If you accept that God exists, then it seems like DCE has to be your position. If we have an omnipotent divine person, isn’t it logical that moral value would depend on that person’s commands? One of the things you get with omnipotence is the ability to say what’s right and what’s wrong.

If you wanted to argue in favor of DCE, you might start by asking, “What would it mean for God’s nature if DCE were not true?” In other words, if you choose to define morality in some way other than what God commands, what unintended consequences might that have for how we understand God? Let’s do some philosophy math!

  • IF God is always good,
  • AND good is determined by something other than God’s command,
  • THEN God’s behavior is limited by something outside of his control (he can only do things that are good, as defined by something or someone else),
  • THEREFORE God is not all-powerful.

It looks like, if we don’t accept DCE, we have to give up either God’s goodness, or God’s omnipotence. I’m not eager to do either. Especially since, I’m pretty sure that if we cripple God’s omnipotence, he would be pretty upset, and would certainly still be powerful enough to fling some lightening bolts at me.

So, that settles it, right? Since God (if he exists) is both perfectly good and perfectly omnipotent, then we have to also accept DCE, right?

So we’re done? We can go to lunch early? Obviously, this is your first time in a philosophy class. Blog. Internets thingy. Whatever.

what’s jacked up about it

Well, we don’t want to say that God isn’t good, and we don’t want to say that he’s not omnipotent, so let’s go ahead and take the third option: let’s say that God gets to determine what is right and what is wrong. Let’s say that DCE is true.

Remember, when we’re talking about DCE, we’re not saying that God’s commands are good because God knows perfectly what’s best, and therefore he’s telling to do something because it’s good. We’re not saying that God commands us not to kill because he knows that murder is wrong. We’re saying that murder is wrong because, and only because, God commanded it so.

Which raises a question at least 2300 years old: what if God had commanded it otherwise? What if God had said, “Murder is good. Not only is it good, it is mandatory. And, let’s go ahead and throw in some torture and deception. These are my commandments unto you.” If God had commanded these things, would they then actually be good?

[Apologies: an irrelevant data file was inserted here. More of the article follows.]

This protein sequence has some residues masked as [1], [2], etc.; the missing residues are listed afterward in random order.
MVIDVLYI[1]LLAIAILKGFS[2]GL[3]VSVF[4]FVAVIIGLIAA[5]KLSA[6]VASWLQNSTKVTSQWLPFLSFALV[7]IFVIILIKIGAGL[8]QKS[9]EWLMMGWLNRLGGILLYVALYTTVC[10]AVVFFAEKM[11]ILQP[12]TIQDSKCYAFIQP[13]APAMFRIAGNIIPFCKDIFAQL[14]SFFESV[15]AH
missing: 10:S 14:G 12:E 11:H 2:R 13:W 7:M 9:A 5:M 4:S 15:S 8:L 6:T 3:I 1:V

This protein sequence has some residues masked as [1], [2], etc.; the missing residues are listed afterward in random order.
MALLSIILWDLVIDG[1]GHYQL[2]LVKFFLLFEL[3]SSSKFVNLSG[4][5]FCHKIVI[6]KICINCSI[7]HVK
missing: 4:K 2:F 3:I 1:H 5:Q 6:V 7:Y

No matter how fundie you are, deep in your heart, there’s a part of you that resists this idea. It’s repugnant to us to think that morality, the fundamental basis of interaction between people, could be so … arbitrary. Could it really be as capricious as flipping a light switch?

You might be tempted to say, “Well, God would never tell us to torture, because it’s wrong”. But then we’re appealing to something other than God’s command to determine that something is right or wrong, and we’ve given up on DCE. Or, maybe you might say, “Well, if God commanded torture, we should do it, even thought it’s evil.” But DCE doesn’t just say we should do it, it says that torture would actually be right. Good. Moral. Praiseworthy. However you want to think about it.

In the history of philosophy, I can only think of one person who actually bit the bullet, and said, “Yup. If God commanded murder, it would actually be good.” It was William of Ockham, the same guy who gave us Ockham’s razor. But he was British, so we don’t really count him.

concluding thoughts

Even the most conservative religious scholars are a bit skittish around the idea of Divine Command Ethics. The argument that morality should not be capricious or arbitrary is a pretty heavy one, and seems fairly convincing. DCE also fails one of the critical tests for a good moral system. It’s not comprehensive; we don’t have commands from God governing every situation, which means there are ethical dilemmas that will crop up where DCE has nothing to say.

So, go ahead and rear-end the bumper sticker guy. Because even if he is making a subtle and complex argument about the relationship of Theism to Moral Value, he’s being kind of a jerk about it.

Previous in series: Moral Theory: Introduction

Next in series: Moral Theory: Natural Law